It was an easy decision then, obviously.
“It’s never easy to make the call” he demurs. “You’re giving up a huge part of your life, since I was 18. It’s something I really enjoyed. There’s nothing better than going around the field, having the craic with the lads.”
It’s the good days that stand out. Recording a first championship success in 19 years when defeating Clare in 2007; “it was a monkey off the back”. Earning league promotion three years later and playing at Croke Park in the Division 4 final. The bad ones aren’t the hammerings, but losing that league final to Limerick, and the championship opener against the same opposition a month later.
Now, he’s targeting HQ with Ballinacourty. He’s won three county championships with the club and only lost the 2007 Munster final to Nemo Rangers by three points. This year, Cratloe edged them out.
He has always aimed high, with the reverses never denting the confidence. Galway did a smash-and-grab job on them in Salthill in July and they were the talk of the land for a couple of days.
“Traditionally it would have been called a shock but to us, it wouldn’t have been a shock (if we had won). We’d seen Galway the week before against Tipperary. We build on stuff like that. You have to. We believed going to Galway we had a chance. People would think you’re mad thinking that but in the game we proved that, and we raised a few eyebrows the same day.”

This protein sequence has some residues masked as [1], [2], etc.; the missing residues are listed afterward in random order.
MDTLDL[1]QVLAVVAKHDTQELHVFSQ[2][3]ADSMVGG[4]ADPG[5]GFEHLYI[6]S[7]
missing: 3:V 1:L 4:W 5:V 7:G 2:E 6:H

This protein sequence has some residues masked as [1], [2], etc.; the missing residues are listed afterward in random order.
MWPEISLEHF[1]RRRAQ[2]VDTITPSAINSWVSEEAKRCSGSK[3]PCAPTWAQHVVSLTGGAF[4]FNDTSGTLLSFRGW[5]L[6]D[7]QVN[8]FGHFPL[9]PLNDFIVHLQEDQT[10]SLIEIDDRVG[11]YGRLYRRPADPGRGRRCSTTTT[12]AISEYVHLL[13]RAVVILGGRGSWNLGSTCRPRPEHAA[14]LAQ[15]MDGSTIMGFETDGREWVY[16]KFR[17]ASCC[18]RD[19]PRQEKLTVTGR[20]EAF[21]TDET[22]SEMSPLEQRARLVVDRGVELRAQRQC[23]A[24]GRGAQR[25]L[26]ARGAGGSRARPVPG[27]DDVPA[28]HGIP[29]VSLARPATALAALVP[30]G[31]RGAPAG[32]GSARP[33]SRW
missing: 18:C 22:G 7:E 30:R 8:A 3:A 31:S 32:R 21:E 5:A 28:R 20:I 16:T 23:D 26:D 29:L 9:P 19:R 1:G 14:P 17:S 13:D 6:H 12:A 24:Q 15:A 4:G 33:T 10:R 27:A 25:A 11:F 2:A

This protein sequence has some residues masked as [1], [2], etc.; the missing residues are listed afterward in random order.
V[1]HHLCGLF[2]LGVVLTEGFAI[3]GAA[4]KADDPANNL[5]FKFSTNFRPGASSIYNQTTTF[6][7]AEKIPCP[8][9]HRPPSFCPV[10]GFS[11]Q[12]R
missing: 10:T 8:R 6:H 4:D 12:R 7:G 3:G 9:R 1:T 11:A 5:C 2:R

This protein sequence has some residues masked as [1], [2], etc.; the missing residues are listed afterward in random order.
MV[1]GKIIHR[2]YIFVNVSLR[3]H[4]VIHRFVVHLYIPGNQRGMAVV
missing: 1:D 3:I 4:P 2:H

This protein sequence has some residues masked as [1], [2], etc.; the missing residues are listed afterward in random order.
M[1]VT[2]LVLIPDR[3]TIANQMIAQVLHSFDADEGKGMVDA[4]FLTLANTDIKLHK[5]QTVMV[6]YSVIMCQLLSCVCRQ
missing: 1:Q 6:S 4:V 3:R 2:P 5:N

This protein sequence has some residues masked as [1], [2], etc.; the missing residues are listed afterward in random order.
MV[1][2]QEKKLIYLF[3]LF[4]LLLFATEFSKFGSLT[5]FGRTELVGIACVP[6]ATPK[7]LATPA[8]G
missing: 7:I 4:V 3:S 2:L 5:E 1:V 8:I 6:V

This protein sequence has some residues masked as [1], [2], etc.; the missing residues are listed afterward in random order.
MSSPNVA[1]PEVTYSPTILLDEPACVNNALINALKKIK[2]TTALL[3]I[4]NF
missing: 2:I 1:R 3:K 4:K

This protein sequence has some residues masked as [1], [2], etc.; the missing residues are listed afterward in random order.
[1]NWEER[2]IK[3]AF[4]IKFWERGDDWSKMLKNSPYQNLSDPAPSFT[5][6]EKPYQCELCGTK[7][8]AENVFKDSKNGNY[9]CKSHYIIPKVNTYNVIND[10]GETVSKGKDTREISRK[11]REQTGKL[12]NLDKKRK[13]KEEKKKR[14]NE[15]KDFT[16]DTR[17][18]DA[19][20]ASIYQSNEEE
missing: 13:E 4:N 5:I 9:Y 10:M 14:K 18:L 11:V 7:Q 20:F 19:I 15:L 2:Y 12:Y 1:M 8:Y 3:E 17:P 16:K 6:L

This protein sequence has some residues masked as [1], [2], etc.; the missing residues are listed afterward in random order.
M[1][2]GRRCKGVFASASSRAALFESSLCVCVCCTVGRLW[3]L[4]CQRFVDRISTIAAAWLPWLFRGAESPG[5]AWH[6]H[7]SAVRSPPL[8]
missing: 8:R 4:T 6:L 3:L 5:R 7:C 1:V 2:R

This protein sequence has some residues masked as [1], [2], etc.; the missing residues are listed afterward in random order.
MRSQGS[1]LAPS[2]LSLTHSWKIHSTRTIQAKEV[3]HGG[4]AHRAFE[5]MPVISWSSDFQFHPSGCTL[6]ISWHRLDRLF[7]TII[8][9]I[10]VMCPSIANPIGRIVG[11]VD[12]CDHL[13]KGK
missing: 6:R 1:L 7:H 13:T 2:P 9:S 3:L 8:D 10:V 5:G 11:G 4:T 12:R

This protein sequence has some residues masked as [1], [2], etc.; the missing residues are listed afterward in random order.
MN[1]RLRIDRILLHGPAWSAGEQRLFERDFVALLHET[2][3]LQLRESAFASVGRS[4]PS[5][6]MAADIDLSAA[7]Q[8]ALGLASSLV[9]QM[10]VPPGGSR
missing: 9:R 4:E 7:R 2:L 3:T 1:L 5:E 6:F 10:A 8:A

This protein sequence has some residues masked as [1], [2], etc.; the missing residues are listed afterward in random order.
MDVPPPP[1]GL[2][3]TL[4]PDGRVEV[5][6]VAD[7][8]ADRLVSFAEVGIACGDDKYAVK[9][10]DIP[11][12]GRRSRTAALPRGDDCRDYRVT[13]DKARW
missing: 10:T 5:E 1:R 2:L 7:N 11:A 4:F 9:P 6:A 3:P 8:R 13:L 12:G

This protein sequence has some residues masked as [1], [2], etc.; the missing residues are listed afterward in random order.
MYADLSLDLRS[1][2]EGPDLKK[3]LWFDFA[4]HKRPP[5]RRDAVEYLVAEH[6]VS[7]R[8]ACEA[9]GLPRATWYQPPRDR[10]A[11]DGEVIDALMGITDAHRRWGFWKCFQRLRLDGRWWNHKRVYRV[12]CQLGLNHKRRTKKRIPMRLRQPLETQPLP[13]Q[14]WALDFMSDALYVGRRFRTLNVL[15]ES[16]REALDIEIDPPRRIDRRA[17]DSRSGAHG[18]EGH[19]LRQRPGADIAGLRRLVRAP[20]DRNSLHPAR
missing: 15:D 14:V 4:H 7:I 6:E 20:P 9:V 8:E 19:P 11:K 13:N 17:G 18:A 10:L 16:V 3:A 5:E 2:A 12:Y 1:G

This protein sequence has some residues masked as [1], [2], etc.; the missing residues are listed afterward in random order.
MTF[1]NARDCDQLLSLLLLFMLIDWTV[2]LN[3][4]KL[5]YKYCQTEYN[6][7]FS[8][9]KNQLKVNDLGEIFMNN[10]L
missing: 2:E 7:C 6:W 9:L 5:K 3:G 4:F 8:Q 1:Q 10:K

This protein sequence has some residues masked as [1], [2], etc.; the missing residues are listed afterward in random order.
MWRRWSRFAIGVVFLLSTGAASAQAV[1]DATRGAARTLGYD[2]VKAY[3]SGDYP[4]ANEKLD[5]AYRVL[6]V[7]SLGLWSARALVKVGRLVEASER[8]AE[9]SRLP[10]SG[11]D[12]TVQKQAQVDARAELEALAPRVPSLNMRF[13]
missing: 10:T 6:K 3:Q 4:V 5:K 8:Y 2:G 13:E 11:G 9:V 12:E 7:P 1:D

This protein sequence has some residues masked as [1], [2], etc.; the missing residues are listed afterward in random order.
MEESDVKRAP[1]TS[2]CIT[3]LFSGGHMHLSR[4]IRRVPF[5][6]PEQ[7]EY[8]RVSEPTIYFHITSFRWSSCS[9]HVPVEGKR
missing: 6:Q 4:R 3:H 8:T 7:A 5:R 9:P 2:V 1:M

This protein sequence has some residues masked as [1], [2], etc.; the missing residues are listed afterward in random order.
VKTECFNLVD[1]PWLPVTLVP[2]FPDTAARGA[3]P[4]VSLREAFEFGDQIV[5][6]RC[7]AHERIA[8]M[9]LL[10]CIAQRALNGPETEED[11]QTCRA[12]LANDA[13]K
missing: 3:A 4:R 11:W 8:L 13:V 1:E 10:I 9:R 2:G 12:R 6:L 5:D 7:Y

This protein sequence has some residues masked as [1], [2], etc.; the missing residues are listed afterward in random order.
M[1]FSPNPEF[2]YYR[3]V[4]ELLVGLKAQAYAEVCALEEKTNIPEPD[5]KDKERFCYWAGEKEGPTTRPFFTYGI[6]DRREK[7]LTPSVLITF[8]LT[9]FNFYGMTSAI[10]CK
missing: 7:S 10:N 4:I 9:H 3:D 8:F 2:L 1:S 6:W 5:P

The only time you sense he might have questioned himself was when he rowed in with the hurlers, a period that ruled him out with the football team.
He was on the squad that reached the 2008 All-Ireland final but could never really assert himself.
“You have to take the knocks. It would upset you what people would be saying. It made me better as a player. When I was with the hurlers I would have gotten a lot of criticism and it didn’t help my performances but you have to learn to deal with that. Getting back into the football, I got a lot of positive comment. You just have to support the team as best you can. Everyone is out there doing their best and they deserve the respect.”
Respect isn’t something you always get when your dedication is to the big ball in Waterford. Sniggers aren’t that far away but for Hurney, it was always about what was inside him. Realistically, he knew Waterford had to be at their best to produce. He is delighted to have been part of the progress that came under Greg Fives, Denis Walsh, John Kiely, John Owens and Niall Carew.